Sochi time difference proves tricky for bars
The Canadian PressMonday, February 17, 2014
The big screens may be broadcasting the latest from Sochi, the beer may be ready to flow, but bars hoping for a big boost from the Winter Olympics have had to grapple with a tricky time difference that has many Canadians cheering on their favourite athletes from their homes or offices instead of their favourite watering hole.
For a number of sports bars, just how much of a crowd the Olympics are drawing depends on which part of the country they're in.
Things appear to be going well in Halifax where, despite the eight hour time difference with Sochi, customers are flocking to Bubba Ray's sports bar to get their Olympic fix.
"We're not hurting at all. We're packed for everything," said general manager Woody Menear, whose bar boasts some 60 screens.
The bar's evening crowd, which watches Olympic re-runs, has brought in average sales, but live day-time events, particularly women's and men's hockey, have drawn audiences comparable to the Vancouver Winter Games in 2010, said Menear.
"We're very patriotic people in Halifax so we've been fortunate to have great fans and great customers who come back all the time," he said.
As Canada's much-watched hockey teams advance, the Halifax bar, which secured a special liquor licence, is prepared to open as early as 6 a.m. for key games to serve eager fans.
"We'll be live here in Halifax serving beer whenever they come," said Menear. "We expect our crowds to get huge."
Meanwhile in Toronto where the time difference with Sochi is nine hours, bars aren't seeing as much traffic as they did during the Vancouver Games, but the Olympics are still drawing somewhat of a crowd.
"We definitely are getting people to come in to watch it, no matter that it is in Sochi and the time difference is so big," said Adrienne Barnhardt, general manager at Wayne Gretzky's Toronto sports bar. "It's not 2010 but still, you can feel the energy, people are really excited to be cheering on Canada."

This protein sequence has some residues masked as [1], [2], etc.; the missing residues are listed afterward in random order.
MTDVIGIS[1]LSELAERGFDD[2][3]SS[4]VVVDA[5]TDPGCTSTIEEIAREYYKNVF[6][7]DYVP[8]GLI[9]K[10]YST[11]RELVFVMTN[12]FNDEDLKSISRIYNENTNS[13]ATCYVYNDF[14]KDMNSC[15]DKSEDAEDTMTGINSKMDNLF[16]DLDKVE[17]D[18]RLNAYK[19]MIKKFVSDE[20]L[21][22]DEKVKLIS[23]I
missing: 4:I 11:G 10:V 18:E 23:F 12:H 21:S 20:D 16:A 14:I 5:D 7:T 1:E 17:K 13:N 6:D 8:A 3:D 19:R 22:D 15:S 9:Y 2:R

Events that have been airing live during the work day in particular, have drawn an audience.
"We've seen a lot of people who are taking long lunches. Definitely office people that are able to manipulate their schedule a little bit so they can enjoy cheering on the team," said Barnhardt.
The downtown Toronto bar, which boasts 37 high definition televisions, also plans to open early if the Canadian hockey teams reach the finals in Sochi.
"It doesn't matter that the game starts at 7 a.m. I think people will be excited," said Barnhardt, adding the bar plans to serve food and non-alcoholic beverages.
"It comes once every four years so let's get up, let's get out early, let's have some coffee and some brunch and cheer on Canada."
Toronto bars may also be able to serve liquor starting at 6 a.m. during the final days of the Olympics if a special motion from a city councillor is passed at a meeting on Thursday.
Further west, the Garage sports bar in downtown Calgary wasn't planning on opening extra early for the big games later this week, but did note a rise in day-time traffic.
"We have a lot of corporate customers," said event co-ordinator Stephanie Bender, who noted the bar started drawing patrons around 10:30 a.m. when the men's hockey team played last week.
"We've been fairly busy, everything's been running smoothly. The Olympics are for sure bringing in a lot."
Bars in British Columbia, however, appear to be hurting the most.
A 12-hour time difference with Sochi means many key events are over before most West Coasters even begin their days. The highly anticipated men`s gold medal hockey game, for instance, will start at 4 a.m. in Vancouver on Sunday.
"It's just really hard, frankly, to convince people at 4:30 a.m. to go anywhere. If anything, they're maybe waking up and rolling over and turning on the TV in their bedrooms," said Ian Baillie, executive director of the Alliance of Beverage Licensees of British Columbia.
"This time around it's really just not working and it really all just comes down to the time change. "
Calling early-morning Olympic crowds at B.C. bars sparse to non-existent, Baillie said establishments in Western Canada were simply a victim of the tricky time difference.
"I think everyone had a great 2010 experience...I mean it was an exceptional time here," he said. "Clearly Sochi is not even close to that."